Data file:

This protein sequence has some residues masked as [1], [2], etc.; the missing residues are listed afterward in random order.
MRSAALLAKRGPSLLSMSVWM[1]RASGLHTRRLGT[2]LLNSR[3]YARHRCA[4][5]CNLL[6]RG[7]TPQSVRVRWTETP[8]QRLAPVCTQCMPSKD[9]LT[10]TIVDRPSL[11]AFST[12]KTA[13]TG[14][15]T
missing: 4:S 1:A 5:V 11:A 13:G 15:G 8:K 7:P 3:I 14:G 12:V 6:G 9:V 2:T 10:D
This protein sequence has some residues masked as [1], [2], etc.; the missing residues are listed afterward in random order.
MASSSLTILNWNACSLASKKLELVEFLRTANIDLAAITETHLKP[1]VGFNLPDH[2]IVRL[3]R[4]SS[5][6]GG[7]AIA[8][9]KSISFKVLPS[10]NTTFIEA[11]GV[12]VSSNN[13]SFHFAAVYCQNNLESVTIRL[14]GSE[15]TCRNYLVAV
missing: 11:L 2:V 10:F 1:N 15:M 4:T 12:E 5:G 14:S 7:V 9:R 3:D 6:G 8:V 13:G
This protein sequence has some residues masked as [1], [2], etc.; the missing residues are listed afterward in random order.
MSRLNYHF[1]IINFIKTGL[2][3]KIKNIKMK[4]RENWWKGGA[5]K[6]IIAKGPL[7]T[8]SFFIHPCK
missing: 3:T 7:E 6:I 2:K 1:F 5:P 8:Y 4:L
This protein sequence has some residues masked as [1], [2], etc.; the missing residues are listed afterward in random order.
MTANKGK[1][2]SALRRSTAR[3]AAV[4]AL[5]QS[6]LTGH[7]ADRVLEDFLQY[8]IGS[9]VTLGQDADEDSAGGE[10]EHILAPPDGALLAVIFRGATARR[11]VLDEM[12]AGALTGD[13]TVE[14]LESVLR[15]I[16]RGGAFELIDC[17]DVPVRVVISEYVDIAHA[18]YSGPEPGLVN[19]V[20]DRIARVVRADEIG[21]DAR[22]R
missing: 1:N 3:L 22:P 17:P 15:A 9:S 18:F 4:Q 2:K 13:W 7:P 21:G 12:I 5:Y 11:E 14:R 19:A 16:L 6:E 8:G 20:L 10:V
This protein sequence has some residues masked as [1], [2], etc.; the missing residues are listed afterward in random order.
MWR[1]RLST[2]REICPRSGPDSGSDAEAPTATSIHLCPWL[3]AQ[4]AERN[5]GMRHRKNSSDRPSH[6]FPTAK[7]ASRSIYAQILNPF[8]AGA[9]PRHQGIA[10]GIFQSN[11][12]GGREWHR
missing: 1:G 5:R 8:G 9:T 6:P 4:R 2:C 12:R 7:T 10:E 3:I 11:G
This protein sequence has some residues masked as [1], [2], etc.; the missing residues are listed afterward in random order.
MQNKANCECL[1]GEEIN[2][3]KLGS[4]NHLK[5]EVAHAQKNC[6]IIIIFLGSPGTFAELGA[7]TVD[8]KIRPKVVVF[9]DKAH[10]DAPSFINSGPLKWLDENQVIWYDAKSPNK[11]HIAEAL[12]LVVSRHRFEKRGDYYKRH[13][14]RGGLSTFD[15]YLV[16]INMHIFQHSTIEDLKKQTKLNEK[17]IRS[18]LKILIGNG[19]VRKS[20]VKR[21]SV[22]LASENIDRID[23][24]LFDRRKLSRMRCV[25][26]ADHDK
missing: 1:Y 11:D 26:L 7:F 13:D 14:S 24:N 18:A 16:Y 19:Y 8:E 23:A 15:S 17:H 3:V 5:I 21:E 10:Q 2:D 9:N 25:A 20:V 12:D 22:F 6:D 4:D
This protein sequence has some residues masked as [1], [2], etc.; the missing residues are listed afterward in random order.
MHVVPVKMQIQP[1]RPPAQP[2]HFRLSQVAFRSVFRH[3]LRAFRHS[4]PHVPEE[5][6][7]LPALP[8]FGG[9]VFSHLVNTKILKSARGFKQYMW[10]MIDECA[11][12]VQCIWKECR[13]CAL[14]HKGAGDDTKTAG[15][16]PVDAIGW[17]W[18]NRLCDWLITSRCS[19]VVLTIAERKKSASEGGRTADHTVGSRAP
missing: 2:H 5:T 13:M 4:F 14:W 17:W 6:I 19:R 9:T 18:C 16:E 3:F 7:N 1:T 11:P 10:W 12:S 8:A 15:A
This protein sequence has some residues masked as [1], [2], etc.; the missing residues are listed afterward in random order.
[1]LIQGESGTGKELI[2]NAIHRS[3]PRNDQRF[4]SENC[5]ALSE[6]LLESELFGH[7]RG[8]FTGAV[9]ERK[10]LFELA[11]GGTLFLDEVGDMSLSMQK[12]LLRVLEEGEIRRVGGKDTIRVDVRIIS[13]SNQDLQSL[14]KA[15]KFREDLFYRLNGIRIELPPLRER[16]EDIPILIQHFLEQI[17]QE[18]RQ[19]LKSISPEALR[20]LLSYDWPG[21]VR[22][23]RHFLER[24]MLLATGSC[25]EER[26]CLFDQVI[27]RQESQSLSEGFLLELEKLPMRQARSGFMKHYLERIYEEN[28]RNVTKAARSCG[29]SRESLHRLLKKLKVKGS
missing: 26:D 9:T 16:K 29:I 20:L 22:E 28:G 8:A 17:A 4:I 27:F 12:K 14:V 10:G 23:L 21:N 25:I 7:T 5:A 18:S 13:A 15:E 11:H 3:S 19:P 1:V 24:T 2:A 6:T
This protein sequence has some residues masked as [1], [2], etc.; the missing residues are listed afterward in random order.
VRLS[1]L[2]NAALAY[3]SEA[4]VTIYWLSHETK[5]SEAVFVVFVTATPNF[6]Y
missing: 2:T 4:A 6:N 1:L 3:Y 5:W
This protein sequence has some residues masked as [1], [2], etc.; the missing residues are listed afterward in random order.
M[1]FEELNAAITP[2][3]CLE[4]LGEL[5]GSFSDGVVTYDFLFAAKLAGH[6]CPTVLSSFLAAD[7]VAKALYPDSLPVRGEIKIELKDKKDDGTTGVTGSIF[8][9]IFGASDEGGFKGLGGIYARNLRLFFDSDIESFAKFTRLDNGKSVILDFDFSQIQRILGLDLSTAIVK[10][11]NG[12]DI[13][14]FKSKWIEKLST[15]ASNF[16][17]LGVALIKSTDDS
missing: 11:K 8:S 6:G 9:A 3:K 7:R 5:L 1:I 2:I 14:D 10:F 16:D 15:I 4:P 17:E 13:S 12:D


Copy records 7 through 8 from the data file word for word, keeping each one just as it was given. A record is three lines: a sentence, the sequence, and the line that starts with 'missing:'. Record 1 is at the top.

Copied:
This protein sequence has some residues masked as [1], [2], etc.; the missing residues are listed afterward in random order.
MHVVPVKMQIQP[1]RPPAQP[2]HFRLSQVAFRSVFRH[3]LRAFRHS[4]PHVPEE[5][6][7]LPALP[8]FGG[9]VFSHLVNTKILKSARGFKQYMW[10]MIDECA[11][12]VQCIWKECR[13]CAL[14]HKGAGDDTKTAG[15][16]PVDAIGW[17]W[18]NRLCDWLITSRCS[19]VVLTIAERKKSASEGGRTADHTVGSRAP
missing: 2:H 5:T 13:M 4:F 14:W 17:W 6:I 19:R 9:T 18:C 16:E 3:F 7:N 1:T 11:P 10:W 12:S 8:A 15:A
This protein sequence has some residues masked as [1], [2], etc.; the missing residues are listed afterward in random order.
[1]LIQGESGTGKELI[2]NAIHRS[3]PRNDQRF[4]SENC[5]ALSE[6]LLESELFGH[7]RG[8]FTGAV[9]ERK[10]LFELA[11]GGTLFLDEVGDMSLSMQK[12]LLRVLEEGEIRRVGGKDTIRVDVRIIS[13]SNQDLQSL[14]KA[15]KFREDLFYRLNGIRIELPPLRER[16]EDIPILIQHFLEQI[17]QE[18]RQ[19]LKSISPEALR[20]LLSYDWPG[21]VR[22][23]RHFLER[24]MLLATGSC[25]EER[26]CLFDQVI[27]RQESQSLSEGFLLELEKLPMRQARSGFMKHYLERIYEEN[28]RNVTKAARSCG[29]SRESLHRLLKKLKVKGS
missing: 26:D 9:T 16:K 29:I 20:L 22:E 28:G 8:A 17:A 4:I 27:F 12:K 14:V 10:G 23:L 21:N 25:I 7:T 5:A 18:S 13:A 15:E 11:H 3:S 19:P 1:V 24:T 2:A 6:T